Occasional Address:  UWA Tuesday 9th March


I feel rather strange here tonight accepting a degree when I’m probably the only one doing so who doesn’t own an iPod, doesn’t Twitter or Blog, and doesn’t have at least 50 Facebook friends.


If we observe the UWA crest or logo, we see the motto “Seek Wisdom”.  I know this because one of my cheekier students, now working for NASA on the back of his excellent UWA degree, added “Elsewhere” to the “Seek Wisdom” on our four-wheel drive bush vehicle.


The normal progression in life is to seek information and from this extract knowledge, which, if used sensibly and coupled with experience, becomes wisdom.


In today’s world we are increasingly overwhelmed with information, less and less of which is peer reviewed, so it is becoming more and more difficult to extract useful knowledge.  It is even more difficult to obtain wisdom, as we can see from the many poor decisions by world leaders and the broad decline in social values globally.


All of you graduating tonight at UWA will have been presented with the best information available.  However, how many of you have acquired wisdom from the knowledge that you should have gained during your studies?


During my studies at the University of Tasmania, Professor Sam Carey who was far ahead of his time, introduced his students to continental drift and global tectonics way back in the 1950s and 1960s.  He imparted two pieces of wisdom that were to help shape my academic career at UWA.


The first was:  “Disbelieve if you can”.  Never sit back and accept what you read or are told.  Question it rigorously and then if you do accept the model, you have verified it for yourself.


The second was:  “To resolve problems, you have to view them at an appropriate scale, including an appropriate time scale”.  The inability to do this has led to many of the global problems of modern societies, because the policies of world leaders are often dictated by decisions based on visions at too small a scale or too short a time scale.


Let’s look at climate change for example, or more specifically global warming ascribed to increased CO2 emissions by human activity, which has become THE political paradigm of the past decade, resembling the dogmas of the flat Earth or the Sun’s revolution around the Earth of past centuries.


If we view this at the correct time scale, we know from our geological and astronomical knowledge that the Earth is a dynamic planet wobbling through the solar system, on a dynamic journey through the variably energetic galaxy.  This produces cyclical climate changes, the largest cycle 143 million years and the shortest group of five cycles between 210 years and 11 years. These climate changes can be quite sudden.  Geologists, in their wisdom, have known this for two hundred years.  Hundreds of millions of years ago, the whole Earth is thought to have been ice covered and named the Snowball Earth.  One thousand years ago Greenland was green and farmed by the Vikings, and three hundred years ago the Thames River froze over and so on.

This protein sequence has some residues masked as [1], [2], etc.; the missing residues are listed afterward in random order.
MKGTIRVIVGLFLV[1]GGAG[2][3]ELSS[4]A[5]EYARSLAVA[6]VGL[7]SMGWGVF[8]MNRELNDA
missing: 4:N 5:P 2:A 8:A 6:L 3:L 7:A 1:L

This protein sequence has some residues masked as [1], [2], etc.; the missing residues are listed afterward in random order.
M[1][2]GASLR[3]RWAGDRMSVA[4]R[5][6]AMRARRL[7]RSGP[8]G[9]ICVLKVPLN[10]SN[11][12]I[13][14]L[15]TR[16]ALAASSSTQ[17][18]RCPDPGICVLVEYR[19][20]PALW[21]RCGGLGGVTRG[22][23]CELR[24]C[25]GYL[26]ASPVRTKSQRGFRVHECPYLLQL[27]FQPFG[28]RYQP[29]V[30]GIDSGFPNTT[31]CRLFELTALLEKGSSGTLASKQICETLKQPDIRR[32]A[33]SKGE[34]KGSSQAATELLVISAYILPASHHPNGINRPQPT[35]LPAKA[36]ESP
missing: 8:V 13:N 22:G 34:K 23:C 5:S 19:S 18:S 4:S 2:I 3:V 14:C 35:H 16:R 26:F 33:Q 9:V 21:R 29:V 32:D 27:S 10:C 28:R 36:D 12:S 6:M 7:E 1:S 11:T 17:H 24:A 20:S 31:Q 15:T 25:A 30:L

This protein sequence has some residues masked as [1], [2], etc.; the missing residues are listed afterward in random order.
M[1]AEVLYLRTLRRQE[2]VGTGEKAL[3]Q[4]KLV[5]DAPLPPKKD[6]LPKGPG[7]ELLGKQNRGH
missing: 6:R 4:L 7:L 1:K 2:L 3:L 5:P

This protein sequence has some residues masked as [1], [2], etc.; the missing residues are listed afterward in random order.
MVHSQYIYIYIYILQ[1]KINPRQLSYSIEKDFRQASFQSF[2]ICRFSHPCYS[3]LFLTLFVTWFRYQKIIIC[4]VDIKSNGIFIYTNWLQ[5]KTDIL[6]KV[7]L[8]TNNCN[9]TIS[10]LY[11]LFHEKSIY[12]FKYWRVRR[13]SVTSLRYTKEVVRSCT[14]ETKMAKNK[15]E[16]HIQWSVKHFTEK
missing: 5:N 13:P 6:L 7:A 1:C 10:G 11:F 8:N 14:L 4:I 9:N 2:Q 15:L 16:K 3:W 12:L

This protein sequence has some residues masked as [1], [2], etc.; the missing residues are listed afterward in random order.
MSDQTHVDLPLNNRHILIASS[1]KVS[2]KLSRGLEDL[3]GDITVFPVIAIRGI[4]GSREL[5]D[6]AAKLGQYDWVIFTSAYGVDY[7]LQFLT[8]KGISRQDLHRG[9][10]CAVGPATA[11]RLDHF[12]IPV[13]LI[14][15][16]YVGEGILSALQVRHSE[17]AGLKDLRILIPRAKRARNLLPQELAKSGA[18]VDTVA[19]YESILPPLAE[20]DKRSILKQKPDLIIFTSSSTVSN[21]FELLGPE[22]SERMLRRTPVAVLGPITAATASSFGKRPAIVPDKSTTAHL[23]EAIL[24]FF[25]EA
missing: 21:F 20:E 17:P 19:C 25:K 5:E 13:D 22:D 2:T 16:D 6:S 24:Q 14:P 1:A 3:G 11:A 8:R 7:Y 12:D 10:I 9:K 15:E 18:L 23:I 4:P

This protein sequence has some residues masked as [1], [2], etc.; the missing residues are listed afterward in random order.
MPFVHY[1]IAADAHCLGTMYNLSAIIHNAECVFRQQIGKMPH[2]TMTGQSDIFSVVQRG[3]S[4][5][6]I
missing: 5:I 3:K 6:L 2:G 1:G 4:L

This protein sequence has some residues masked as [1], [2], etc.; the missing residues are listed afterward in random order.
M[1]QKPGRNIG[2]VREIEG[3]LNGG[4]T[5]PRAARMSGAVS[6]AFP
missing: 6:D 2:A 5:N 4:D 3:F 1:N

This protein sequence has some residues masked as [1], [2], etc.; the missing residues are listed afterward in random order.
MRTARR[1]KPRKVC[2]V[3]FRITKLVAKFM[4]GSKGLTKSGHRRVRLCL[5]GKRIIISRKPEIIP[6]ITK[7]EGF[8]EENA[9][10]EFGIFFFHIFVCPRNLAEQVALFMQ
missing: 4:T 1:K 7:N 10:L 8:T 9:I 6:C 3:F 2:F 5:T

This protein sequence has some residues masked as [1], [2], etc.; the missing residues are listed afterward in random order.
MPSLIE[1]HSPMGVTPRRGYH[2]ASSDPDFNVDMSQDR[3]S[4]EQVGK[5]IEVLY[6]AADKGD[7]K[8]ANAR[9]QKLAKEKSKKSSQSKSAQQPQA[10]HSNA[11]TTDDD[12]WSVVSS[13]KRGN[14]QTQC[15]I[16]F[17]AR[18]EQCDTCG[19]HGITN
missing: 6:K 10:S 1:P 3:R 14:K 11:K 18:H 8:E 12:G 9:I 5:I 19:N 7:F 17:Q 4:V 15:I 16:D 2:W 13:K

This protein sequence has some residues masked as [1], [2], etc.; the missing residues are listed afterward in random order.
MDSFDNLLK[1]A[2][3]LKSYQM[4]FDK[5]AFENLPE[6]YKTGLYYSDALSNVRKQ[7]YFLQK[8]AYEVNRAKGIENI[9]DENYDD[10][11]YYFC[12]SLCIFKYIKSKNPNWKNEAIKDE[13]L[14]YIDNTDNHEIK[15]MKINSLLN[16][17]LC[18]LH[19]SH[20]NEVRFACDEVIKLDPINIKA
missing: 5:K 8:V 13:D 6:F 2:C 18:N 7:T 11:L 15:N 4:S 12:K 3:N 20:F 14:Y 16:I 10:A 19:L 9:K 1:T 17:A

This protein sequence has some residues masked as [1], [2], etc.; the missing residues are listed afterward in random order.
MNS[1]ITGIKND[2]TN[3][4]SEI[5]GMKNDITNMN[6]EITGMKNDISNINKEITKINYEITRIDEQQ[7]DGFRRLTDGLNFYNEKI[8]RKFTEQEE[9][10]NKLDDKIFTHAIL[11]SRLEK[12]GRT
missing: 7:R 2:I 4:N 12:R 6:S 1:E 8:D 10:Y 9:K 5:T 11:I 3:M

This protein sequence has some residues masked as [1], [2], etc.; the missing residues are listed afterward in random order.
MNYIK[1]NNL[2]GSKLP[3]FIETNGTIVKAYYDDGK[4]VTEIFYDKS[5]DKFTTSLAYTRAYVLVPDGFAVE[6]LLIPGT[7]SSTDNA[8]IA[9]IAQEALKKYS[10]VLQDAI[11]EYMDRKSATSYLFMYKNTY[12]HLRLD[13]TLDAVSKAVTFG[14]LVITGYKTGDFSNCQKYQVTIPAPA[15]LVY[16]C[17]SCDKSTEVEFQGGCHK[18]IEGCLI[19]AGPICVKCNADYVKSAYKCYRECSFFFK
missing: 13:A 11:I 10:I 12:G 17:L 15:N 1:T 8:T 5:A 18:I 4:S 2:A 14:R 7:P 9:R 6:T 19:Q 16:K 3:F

If we look at Australia’s coastline, 125,000 years ago sea level was 7m higher than now.   It was much lower about 50,000 years ago when our first inhabitants crossed land bridges and narrow seas to Australia.  The coastal plain probably stretched intermittently out to Rottnest Island.  Then, just 6000 years ago, sea level was 2m higher in Australia.  So sea level rise and fall is not a new phenomenon.  Throughout these climate cycles in geological history, there were natural changes in the CO2 content of the atmosphere but no evidence of correlation between high CO2 and warming periods, often the opposite.


Despite doubts that we are actually causing global warming, the attention this has received, in combination with much more conclusive evidence for negative environmental impacts, for example increasing extinctions of species, severe atmospheric and water pollution, should alert us to the larger scale cause of these symptoms.  We are overpopulating the Earth: overall we are increasing our standard of living and, with it, overusing our non-renewable natural resources; we are a serviced society out of equilibrium with our natural environment; and we no longer follow Darwinian natural selection.